08 September 2017
Birmingham’s city centre canals are set to host a brand-new festival aimed at celebrating their history and encouraging people living nearby to explore the waterways on their doorstep.
The festival is being organised by the Canal & River Trust, the charity that cares for 2,000 miles of waterways across England and Wales, in partnership with Regency Wharf and a host of other canalside venues.
Taking place on 16 and 17 September, The Birmingham Canal Festival will give people the opportunity to try a variety of different activities and showcase all that the city’s canals have to offer.
Jump on one of Birmingham’s narrow boat day trips joining Away 2 Canal or Sherborne Wharf for an hour long canal trip into the country from Birmingham City Centre.
Fishing taster sessions near the National Sealife Centre will give people the chance to try their hand at angling.
All equipment will be provided and, with the city’s canals well stocked with fish, there’s a good chance of a catch.
A floating market moored near the Barclaycard Arena will offer a range of tasty foods and handmade crafts whilst the recently opened Canal House will be holding outdoor activities to keep the children entertained.
A map will be available on the day for the ‘Kids Canal Trail’, where families can receive stamps on their map as they discover different iconic spots along the canal.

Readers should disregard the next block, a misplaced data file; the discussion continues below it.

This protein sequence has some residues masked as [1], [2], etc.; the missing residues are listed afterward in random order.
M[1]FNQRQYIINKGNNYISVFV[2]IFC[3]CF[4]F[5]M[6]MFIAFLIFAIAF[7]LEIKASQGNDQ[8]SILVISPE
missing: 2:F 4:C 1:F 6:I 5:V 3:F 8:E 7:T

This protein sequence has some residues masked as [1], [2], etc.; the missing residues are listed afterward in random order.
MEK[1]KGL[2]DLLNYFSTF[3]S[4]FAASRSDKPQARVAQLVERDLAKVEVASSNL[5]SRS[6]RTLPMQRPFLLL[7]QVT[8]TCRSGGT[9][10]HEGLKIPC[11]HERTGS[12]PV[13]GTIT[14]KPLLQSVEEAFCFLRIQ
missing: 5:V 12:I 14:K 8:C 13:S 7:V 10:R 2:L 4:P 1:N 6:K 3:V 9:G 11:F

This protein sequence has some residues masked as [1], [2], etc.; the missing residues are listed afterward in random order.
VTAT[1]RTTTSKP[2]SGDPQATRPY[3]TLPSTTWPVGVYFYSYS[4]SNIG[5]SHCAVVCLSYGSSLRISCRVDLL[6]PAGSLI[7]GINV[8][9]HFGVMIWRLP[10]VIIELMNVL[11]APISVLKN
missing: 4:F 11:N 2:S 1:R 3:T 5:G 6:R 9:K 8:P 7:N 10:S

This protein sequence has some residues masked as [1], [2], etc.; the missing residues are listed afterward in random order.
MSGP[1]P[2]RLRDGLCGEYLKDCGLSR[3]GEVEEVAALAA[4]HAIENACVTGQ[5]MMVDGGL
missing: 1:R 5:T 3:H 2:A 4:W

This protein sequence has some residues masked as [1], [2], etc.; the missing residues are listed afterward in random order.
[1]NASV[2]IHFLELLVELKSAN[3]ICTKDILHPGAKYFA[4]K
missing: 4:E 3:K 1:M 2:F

Coinciding with Birmingham Heritage Week the event will also enable people to take a step back in time by venturing onto a historic working boat moored outside the Roundhouse. Visitors will be able to step onboard and discover what life would have been like for a boatman and his family on a working narrowboat at the height of the Industrial Revolution.
Families can also head along to Regency Wharf which will be hosting a kids DIY Drive-In and craft workshop followed by films for Flatpack Film Festival’s “Birmingham on Film Festival”, whilst screenings will take place on a narrowboat moored in Gas Street Basin.
It will be another chance to see Cliff Richard’s 1973 film Take Me High - in which Cliff moves to Birmingham, lives on a narrowboat and sets about inventing a new burger (the Brumburger) - as well as a selection of other canal-related short films.
Peter Mathews CMG, chair of the Canal & River Trust’s West Midlands Waterway Partnership, said; “Birmingham’s canals are world famous and attract thousands of tourists each year but as the charity that cares for them we really want to see local people enjoying them and reaping the benefits of this wonderful historic resource on their doorsteps.
“Birmingham’s canalside is full of life with so much going on both on the water and dry land and this festival will be a great way to rediscover what’s on your doorstep.
“Whether you’d like to get out on the water, try some fishing or just enjoy a leisurely drink and something to eat it’s definitely worth a visit and we’d encourage people to come along.”